Packers: Keep expectations low for rookies in 2020 season

Josiah Deguara (Photo by Michael Hickey/Getty Images)
Josiah Deguara (Photo by Michael Hickey/Getty Images) /

Expectations should be low for the Packers’ rookies in 2020.

Far too often, first-year players who fail to make an impact immediately are called “busts” before they’ve had much of a chance to develop their game.

It’s never an easy adjustment from college to the NFL. Rookies often don’t get much of an offseason as they immediately finish their college season and go into preparation for the draft, from pro days to the NFL Scouting Combine.

Then once the draft is over, it’s onto rookie minicamp, OTAs, and then training camp with their new team. A benefit of that is getting plenty of time over the summer to prepare for the new season.

Unique offseason presents tough challenge for rookies

This season will be much different. Offseason programs have been held virtually. For rookies, they will have another tough challenge to deal with. They’ve had no chance to get out on the practice field with their new teammates and won’t do so until training camp begins on July 28.

That puts first-year players behind the eight ball. It will also impact players who have signed with new teams, but NFL experience will help them.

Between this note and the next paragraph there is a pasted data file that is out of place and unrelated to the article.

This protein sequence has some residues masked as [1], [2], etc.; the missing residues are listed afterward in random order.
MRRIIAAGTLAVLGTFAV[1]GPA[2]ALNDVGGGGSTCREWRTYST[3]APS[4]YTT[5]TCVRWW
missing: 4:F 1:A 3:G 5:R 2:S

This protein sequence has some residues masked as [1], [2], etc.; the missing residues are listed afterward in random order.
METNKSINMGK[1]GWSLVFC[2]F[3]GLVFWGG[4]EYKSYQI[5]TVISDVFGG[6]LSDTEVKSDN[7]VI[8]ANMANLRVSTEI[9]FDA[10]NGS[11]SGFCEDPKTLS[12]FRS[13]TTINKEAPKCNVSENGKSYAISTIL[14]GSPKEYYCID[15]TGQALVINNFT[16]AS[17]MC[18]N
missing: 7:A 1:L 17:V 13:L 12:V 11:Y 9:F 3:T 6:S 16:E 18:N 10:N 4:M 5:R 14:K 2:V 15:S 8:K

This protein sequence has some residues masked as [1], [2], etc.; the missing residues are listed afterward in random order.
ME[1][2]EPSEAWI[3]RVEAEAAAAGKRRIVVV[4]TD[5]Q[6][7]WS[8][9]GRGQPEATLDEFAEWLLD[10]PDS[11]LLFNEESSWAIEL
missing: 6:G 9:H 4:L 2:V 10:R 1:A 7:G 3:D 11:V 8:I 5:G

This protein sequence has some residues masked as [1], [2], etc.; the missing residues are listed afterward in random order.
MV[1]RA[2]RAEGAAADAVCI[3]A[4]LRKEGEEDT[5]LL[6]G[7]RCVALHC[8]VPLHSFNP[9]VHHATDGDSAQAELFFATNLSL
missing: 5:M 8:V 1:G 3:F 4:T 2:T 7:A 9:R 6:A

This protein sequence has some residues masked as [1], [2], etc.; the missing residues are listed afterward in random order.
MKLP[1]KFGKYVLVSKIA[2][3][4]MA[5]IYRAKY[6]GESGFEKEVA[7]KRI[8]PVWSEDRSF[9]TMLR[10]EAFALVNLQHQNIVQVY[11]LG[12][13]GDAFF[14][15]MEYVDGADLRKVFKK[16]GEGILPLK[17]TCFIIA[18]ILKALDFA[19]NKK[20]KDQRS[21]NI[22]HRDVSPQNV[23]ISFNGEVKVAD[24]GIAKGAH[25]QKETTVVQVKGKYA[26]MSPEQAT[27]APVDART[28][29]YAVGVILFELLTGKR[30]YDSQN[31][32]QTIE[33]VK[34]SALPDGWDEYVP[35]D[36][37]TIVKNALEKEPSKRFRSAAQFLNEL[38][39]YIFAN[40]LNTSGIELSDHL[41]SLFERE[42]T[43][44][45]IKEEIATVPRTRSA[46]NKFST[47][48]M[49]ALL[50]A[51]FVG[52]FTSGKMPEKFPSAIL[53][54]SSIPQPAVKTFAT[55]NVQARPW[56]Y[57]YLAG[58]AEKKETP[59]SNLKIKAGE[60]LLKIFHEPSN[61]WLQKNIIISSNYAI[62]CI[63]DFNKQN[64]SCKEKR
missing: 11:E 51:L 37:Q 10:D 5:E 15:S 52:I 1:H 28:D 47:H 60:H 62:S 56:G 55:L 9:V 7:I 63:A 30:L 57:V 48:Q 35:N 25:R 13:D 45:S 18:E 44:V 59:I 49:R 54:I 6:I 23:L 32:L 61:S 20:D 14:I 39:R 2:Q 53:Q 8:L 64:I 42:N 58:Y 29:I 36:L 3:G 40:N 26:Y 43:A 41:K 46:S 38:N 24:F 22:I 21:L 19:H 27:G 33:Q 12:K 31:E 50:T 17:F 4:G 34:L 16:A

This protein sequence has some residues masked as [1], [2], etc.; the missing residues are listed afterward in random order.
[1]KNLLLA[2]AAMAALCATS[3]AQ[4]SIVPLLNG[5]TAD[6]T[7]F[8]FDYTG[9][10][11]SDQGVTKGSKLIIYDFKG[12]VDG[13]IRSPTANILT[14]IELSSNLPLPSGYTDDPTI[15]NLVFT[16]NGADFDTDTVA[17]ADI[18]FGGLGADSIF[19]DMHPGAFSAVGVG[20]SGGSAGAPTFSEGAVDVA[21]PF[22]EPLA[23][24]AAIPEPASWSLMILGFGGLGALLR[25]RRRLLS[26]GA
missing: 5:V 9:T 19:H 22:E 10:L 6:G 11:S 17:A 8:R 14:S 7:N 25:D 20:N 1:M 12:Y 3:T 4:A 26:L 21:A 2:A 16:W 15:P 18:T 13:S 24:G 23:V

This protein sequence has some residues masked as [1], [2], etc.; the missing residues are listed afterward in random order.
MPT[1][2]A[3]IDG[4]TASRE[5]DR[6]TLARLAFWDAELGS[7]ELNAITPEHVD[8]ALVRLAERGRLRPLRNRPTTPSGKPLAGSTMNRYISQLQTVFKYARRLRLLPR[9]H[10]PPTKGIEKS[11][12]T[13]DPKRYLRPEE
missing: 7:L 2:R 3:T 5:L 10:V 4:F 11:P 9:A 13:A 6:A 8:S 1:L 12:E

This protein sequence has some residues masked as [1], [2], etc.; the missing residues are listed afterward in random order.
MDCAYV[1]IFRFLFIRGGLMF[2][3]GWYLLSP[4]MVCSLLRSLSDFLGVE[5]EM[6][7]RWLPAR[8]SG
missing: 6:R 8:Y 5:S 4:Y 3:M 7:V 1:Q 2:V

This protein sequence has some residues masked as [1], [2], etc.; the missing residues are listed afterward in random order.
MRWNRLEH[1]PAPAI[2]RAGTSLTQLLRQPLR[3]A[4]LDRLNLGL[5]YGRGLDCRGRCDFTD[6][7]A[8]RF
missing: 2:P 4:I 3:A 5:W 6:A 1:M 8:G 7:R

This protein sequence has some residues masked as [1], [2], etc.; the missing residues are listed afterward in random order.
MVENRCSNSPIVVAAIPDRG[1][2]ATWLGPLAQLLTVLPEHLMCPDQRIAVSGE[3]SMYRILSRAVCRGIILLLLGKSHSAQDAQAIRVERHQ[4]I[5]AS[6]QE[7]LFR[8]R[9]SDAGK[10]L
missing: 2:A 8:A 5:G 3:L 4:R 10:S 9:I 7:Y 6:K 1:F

Green Bay Packers first-round pick Jordan Love likely won’t see much playing time in the regular season anyway, barring an injury to Aaron Rodgers, but other rookies could. And we still don’t know how the coronavirus pandemic will impact the season.

If the season goes ahead as planned, it will be more important than ever to give rookies time to adapt, learn, and develop their game without being given the “bust” label. They’ve already missed out on valuable reps during the offseason program, and they now have around a month-and-a-half to make the adjustment from college to the NFL.

If there’s a positive for the Packers, it’s that many of their draft picks were made with the future in mind. But if AJ Dillon or Josiah Deguara or Kamal Martin don’t make a big impact this season, they need to be given time. That’s always the case with first-year players, but with unique circumstances impacting the offseason and 2020 season, this is especially true this year.